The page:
Canada is the first ally to ratify NATO applications from Sweden and Finland


OTTAWA – Canada has become the first country to ratify Sweden and Finland’s application to join NATO, bringing the two countries one step closer to full membership.

The Prime Minister’s Office said Justin Trudeau met with Finnish President Sauli Niinistö and Swedish Prime Minister Magdalena Andersson at the NATO summit last week.

In a statement, Trudeau said Canada upholds the alliance’s open door policy for any European country able to “advance the commitments and obligations of membership.”

The Finnish and Swedish ambassadors submitted formal NATO candidacy letters on May 18, and Canada’s federal cabinet issued orders-in-council on May 26 authorizing the Minister of Foreign Affairs to ratify the accession protocols of the two country.

The House of Commons also voted unanimously this spring to support the membership offers.

The 30 NATO allies signed Sweden and Finland’s accession protocols on Tuesday, sending the offers of membership to the alliance countries for legislative approval.

Canada deliberately released the Orders in Council on May 26 to expedite the ratification process and do so in hours instead of the usual months.

The move further reinforces Russia’s strategic isolation following its invasion of neighboring Ukraine in February and the military struggles that have unfolded there since.

“This is truly a historic moment for Finland, for Sweden and for NATO,” said the alliance’s secretary general, Jens Stoltenberg.

The 30 ambassadors and permanent representatives formally endorsed the decisions of NATO’s summit last week when the alliance took the historic decision to invite Russia’s neighbor Finland and Scandinavian partner Sweden to join the military club.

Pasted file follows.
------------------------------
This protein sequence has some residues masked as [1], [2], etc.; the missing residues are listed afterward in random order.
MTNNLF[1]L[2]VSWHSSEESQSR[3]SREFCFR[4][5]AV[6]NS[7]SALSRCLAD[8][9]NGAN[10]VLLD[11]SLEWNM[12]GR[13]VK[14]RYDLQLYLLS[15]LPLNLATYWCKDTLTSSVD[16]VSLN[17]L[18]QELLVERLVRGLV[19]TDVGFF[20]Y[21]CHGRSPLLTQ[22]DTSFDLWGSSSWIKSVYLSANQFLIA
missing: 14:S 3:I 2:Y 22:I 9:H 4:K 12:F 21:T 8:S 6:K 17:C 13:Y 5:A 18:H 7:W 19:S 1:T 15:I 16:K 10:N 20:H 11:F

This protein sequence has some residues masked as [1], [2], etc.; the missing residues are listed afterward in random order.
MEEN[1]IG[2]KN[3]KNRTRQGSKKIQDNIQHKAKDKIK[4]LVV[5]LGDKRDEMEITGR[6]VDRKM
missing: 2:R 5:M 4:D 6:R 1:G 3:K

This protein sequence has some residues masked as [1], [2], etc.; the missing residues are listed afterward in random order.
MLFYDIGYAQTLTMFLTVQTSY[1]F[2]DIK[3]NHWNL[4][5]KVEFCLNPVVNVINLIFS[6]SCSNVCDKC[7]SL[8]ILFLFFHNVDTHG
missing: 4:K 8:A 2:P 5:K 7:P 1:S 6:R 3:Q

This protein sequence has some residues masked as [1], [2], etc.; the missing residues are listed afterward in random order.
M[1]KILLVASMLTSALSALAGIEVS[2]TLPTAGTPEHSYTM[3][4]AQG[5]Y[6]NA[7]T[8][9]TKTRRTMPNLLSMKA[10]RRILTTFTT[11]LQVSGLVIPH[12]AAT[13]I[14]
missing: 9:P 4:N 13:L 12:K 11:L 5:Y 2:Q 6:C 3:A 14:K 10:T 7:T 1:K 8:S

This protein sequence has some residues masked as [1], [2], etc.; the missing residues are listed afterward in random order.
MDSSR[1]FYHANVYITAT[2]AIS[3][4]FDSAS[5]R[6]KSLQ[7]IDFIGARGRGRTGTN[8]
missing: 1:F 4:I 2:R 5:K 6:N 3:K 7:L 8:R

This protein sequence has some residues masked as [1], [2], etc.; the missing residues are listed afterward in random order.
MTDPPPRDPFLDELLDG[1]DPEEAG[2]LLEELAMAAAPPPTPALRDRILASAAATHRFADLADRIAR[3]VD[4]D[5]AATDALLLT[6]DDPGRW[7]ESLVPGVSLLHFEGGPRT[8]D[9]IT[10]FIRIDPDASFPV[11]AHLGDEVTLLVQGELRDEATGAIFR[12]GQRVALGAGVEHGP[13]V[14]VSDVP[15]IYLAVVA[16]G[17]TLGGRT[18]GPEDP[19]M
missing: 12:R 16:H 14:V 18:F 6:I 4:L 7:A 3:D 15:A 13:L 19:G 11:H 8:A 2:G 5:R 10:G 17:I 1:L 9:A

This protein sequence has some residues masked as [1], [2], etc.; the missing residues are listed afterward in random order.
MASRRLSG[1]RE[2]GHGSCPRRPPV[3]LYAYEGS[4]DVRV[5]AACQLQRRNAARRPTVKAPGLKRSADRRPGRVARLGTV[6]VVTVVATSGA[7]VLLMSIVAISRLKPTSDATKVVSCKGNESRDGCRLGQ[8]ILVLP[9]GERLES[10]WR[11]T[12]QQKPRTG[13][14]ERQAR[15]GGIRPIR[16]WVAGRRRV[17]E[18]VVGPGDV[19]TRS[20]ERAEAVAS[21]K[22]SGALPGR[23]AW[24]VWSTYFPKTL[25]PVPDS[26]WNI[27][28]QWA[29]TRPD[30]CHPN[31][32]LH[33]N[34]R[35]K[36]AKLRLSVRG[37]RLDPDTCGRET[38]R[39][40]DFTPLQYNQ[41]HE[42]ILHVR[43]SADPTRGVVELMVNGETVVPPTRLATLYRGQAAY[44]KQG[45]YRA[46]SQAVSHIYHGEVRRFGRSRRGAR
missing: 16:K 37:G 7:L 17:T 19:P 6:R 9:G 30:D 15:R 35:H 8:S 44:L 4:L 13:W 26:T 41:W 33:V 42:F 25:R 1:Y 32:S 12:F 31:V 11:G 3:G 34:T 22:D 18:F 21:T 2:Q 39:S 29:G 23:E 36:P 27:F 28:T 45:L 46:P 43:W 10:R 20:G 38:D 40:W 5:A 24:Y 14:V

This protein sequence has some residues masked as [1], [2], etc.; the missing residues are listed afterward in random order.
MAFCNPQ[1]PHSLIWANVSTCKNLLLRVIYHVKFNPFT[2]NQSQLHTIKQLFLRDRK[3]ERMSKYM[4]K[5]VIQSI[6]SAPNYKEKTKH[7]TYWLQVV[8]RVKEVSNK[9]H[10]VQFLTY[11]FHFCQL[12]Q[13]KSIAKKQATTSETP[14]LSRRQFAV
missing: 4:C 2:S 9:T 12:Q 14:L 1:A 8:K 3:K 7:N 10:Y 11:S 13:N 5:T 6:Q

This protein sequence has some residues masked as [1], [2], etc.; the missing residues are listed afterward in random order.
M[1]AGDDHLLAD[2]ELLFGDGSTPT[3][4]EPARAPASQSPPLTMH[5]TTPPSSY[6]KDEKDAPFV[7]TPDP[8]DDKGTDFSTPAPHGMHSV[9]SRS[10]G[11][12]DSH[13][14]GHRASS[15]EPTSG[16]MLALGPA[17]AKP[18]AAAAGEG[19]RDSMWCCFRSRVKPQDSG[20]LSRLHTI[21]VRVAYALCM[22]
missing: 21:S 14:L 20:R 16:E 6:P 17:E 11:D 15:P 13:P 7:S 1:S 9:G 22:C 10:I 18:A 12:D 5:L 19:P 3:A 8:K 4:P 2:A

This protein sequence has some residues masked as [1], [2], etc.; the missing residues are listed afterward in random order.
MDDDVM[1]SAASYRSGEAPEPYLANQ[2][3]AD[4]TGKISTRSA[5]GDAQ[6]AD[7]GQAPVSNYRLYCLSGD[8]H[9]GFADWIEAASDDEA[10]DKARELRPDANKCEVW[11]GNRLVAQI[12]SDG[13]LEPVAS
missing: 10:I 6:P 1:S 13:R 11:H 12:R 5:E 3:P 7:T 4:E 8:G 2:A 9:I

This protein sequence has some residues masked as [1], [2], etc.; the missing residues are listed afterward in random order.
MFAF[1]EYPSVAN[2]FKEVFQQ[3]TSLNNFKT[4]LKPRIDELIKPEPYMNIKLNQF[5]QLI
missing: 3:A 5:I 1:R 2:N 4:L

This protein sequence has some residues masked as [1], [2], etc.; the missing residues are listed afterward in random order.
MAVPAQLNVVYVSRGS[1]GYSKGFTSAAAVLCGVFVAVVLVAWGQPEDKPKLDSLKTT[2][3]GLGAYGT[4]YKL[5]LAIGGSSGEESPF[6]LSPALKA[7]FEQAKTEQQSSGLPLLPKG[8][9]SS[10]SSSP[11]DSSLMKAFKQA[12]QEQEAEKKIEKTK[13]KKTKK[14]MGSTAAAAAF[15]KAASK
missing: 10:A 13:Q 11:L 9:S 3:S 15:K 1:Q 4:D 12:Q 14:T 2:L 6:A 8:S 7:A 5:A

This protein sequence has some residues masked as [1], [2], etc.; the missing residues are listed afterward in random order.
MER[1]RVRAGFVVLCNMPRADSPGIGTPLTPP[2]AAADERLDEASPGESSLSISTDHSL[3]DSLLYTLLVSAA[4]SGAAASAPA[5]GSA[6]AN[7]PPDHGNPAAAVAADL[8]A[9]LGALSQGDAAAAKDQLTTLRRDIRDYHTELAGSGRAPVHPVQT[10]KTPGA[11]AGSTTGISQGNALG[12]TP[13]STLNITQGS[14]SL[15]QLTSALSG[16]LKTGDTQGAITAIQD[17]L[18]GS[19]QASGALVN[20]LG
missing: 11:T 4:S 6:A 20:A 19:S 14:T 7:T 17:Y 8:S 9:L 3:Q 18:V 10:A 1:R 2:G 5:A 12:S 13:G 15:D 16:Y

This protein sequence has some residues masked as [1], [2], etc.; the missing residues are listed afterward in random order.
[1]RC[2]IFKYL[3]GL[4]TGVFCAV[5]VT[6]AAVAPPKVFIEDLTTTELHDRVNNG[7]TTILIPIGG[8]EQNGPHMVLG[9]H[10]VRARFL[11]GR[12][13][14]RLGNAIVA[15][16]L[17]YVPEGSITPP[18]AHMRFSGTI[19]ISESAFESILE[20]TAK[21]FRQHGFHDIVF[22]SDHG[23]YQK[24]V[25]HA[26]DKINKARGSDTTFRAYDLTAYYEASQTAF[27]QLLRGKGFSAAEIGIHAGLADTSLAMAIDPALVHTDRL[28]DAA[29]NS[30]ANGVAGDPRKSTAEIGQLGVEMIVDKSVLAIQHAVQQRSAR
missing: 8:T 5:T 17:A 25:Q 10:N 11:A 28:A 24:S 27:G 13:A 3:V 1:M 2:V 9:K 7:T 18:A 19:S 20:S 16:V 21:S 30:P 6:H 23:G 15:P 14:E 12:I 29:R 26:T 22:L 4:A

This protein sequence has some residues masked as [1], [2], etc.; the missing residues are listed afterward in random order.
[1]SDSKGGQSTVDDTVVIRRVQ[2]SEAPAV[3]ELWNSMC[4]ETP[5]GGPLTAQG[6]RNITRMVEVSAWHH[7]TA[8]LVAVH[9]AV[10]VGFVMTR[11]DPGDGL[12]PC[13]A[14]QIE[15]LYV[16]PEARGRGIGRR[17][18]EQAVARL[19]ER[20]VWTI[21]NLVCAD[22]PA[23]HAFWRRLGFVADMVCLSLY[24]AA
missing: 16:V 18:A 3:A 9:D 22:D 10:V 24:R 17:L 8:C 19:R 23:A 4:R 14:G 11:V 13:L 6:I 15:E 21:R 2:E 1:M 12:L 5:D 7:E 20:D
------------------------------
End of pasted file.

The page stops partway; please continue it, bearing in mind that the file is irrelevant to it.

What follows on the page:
Despite the agreement within the alliance, parliamentary approval in the Turkish member state could still pose problems for their final inclusion as members.

Last week, Turkish leader Recep Tayyip Erdogan warned that Ankara could still block the process if the two countries did not fully comply with Turkey’s request to extradite terrorist suspects with links to banned Kurdish groups or the network of an exiled cleric accused of a failed 2016 coup in Turkey.

He said the Turkish parliament may refuse to ratify the deal. This is a powerful threat since NATO membership must be formally approved by all 30 member states, giving everyone a right to block.

Stoltenberg said he expected no change of heart. “There were security issues that needed to be addressed. And we did what we always do in NATO. We have found common ground. »

Each nation in the alliance has different legislative challenges and procedures to deal with, and it could take several more months for both to become official members.

“I look forward to a speedy ratification process,” Finnish Foreign Minister Pekka Haavisto said.

The Russian invasion of Ukraine gave the process added urgency. It will bring the two nations into the Western military alliance and give NATO more clout, especially in the face of the military threat from Moscow.

“We will be even stronger and our people will be even safer as we face the greatest security crisis in decades,” Stoltenberg said.

Tuesday’s signing already brings the two nations deeper into the NATO fold. As close partners, they have already attended some meetings on issues that have immediately affected them. As official guests, they can attend all ambassador meetings even if they do not yet have the right to vote.

This report from The Canadian Press was first published on July 5, 2022.

— With files from the Associated Press

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